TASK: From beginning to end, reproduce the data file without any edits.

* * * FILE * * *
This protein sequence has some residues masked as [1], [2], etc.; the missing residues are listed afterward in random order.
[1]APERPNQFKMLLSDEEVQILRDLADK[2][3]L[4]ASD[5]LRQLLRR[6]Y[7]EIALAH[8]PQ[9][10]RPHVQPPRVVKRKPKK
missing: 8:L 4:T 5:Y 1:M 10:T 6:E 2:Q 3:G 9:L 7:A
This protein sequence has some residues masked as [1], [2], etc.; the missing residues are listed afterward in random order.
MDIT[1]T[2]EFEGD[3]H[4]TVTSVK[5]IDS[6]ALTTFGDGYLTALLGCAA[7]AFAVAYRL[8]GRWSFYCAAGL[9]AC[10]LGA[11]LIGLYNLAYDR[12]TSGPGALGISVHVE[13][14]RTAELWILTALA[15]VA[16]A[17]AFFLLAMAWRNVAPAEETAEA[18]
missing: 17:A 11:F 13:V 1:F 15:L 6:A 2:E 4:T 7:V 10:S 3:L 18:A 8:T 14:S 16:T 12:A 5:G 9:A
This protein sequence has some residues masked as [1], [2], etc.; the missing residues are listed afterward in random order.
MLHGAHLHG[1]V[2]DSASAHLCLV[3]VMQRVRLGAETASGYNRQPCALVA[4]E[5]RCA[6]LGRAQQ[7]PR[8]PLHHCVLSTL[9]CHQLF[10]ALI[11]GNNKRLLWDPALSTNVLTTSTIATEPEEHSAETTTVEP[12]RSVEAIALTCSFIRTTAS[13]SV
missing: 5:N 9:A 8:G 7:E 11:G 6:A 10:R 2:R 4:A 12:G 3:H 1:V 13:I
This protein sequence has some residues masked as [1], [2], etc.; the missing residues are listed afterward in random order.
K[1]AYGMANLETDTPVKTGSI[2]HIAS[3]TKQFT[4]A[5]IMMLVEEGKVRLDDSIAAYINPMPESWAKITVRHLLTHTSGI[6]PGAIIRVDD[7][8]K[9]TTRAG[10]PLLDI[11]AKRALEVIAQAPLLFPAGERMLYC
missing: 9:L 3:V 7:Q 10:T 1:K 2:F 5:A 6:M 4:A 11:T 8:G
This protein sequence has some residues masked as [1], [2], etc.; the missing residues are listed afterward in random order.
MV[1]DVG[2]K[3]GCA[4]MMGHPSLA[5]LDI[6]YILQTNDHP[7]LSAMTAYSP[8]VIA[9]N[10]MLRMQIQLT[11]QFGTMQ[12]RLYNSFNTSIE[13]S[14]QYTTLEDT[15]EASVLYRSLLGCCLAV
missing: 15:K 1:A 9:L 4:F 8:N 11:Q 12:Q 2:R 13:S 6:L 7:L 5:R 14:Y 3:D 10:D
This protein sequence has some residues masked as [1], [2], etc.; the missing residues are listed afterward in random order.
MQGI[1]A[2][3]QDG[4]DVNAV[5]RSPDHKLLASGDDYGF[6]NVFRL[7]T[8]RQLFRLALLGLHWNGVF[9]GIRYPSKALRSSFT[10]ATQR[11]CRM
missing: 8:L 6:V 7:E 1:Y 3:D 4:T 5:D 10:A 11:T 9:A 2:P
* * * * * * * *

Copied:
This protein sequence has some residues masked as [1], [2], etc.; the missing residues are listed afterward in random order.
[1]APERPNQFKMLLSDEEVQILRDLADK[2][3]L[4]ASD[5]LRQLLRR[6]Y[7]EIALAH[8]PQ[9][10]RPHVQPPRVVKRKPKK
missing: 8:L 4:T 5:Y 1:M 10:T 6:E 2:Q 3:G 9:L 7:A
This protein sequence has some residues masked as [1], [2], etc.; the missing residues are listed afterward in random order.
MDIT[1]T[2]EFEGD[3]H[4]TVTSVK[5]IDS[6]ALTTFGDGYLTALLGCAA[7]AFAVAYRL[8]GRWSFYCAAGL[9]AC[10]LGA[11]LIGLYNLAYDR[12]TSGPGALGISVHVE[13][14]RTAELWILTALA[15]VA[16]A[17]AFFLLAMAWRNVAPAEETAEA[18]
missing: 17:A 11:F 13:V 1:F 15:L 6:A 2:E 4:T 7:V 10:S 3:L 18:A 8:T 14:S 16:T 12:A 5:G 9:A
This protein sequence has some residues masked as [1], [2], etc.; the missing residues are listed afterward in random order.
MLHGAHLHG[1]V[2]DSASAHLCLV[3]VMQRVRLGAETASGYNRQPCALVA[4]E[5]RCA[6]LGRAQQ[7]PR[8]PLHHCVLSTL[9]CHQLF[10]ALI[11]GNNKRLLWDPALSTNVLTTSTIATEPEEHSAETTTVEP[12]RSVEAIALTCSFIRTTAS[13]SV
missing: 5:N 9:A 8:G 7:E 11:G 6:A 10:R 2:R 4:A 12:G 3:H 1:V 13:I
This protein sequence has some residues masked as [1], [2], etc.; the missing residues are listed afterward in random order.
K[1]AYGMANLETDTPVKTGSI[2]HIAS[3]TKQFT[4]A[5]IMMLVEEGKVRLDDSIAAYINPMPESWAKITVRHLLTHTSGI[6]PGAIIRVDD[7][8]K[9]TTRAG[10]PLLDI[11]AKRALEVIAQAPLLFPAGERMLYC
missing: 9:L 3:V 7:Q 10:T 1:K 2:F 5:A 6:M 4:A 11:T 8:G
This protein sequence has some residues masked as [1], [2], etc.; the missing residues are listed afterward in random order.
MV[1]DVG[2]K[3]GCA[4]MMGHPSLA[5]LDI[6]YILQTNDHP[7]LSAMTAYSP[8]VIA[9]N[10]MLRMQIQLT[11]QFGTMQ[12]RLYNSFNTSIE[13]S[14]QYTTLEDT[15]EASVLYRSLLGCCLAV
missing: 15:K 1:A 9:L 4:F 8:N 11:Q 12:Q 2:R 13:S 6:L 7:L 5:R 14:Y 3:D 10:D
This protein sequence has some residues masked as [1], [2], etc.; the missing residues are listed afterward in random order.
MQGI[1]A[2][3]QDG[4]DVNAV[5]RSPDHKLLASGDDYGF[6]NVFRL[7]T[8]RQLFRLALLGLHWNGVF[9]GIRYPSKALRSSFT[10]ATQR[11]CRM
missing: 8:L 6:V 7:E 1:Y 3:D 4:T 5:D 10:A 11:T 9:A 2:P